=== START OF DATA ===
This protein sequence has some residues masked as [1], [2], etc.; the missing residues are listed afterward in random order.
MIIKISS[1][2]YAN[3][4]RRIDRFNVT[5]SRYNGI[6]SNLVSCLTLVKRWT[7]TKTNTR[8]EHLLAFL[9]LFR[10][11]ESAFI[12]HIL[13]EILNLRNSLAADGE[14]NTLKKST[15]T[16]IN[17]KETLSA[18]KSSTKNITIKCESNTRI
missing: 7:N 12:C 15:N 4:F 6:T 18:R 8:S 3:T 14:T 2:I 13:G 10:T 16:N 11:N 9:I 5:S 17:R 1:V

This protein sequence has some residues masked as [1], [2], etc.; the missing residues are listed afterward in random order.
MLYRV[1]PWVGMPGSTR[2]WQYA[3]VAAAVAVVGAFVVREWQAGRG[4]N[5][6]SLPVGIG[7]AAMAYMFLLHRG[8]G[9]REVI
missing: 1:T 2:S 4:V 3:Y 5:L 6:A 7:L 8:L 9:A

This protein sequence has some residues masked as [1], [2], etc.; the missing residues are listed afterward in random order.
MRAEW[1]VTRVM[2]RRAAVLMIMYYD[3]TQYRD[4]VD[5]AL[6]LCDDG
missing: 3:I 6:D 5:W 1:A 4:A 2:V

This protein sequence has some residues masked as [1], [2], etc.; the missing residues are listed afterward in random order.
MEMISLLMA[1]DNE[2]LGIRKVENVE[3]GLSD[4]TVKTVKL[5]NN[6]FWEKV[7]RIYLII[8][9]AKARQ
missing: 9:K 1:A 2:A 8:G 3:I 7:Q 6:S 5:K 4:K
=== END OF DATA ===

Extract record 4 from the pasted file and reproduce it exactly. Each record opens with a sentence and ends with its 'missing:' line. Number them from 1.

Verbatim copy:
This protein sequence has some residues masked as [1], [2], etc.; the missing residues are listed afterward in random order.
MEMISLLMA[1]DNE[2]LGIRKVENVE[3]GLSD[4]TVKTVKL[5]NN[6]FWEKV[7]RIYLII[8][9]AKARQ
missing: 9:K 1:A 2:A 8:G 3:I 7:Q 6:S 5:K 4:K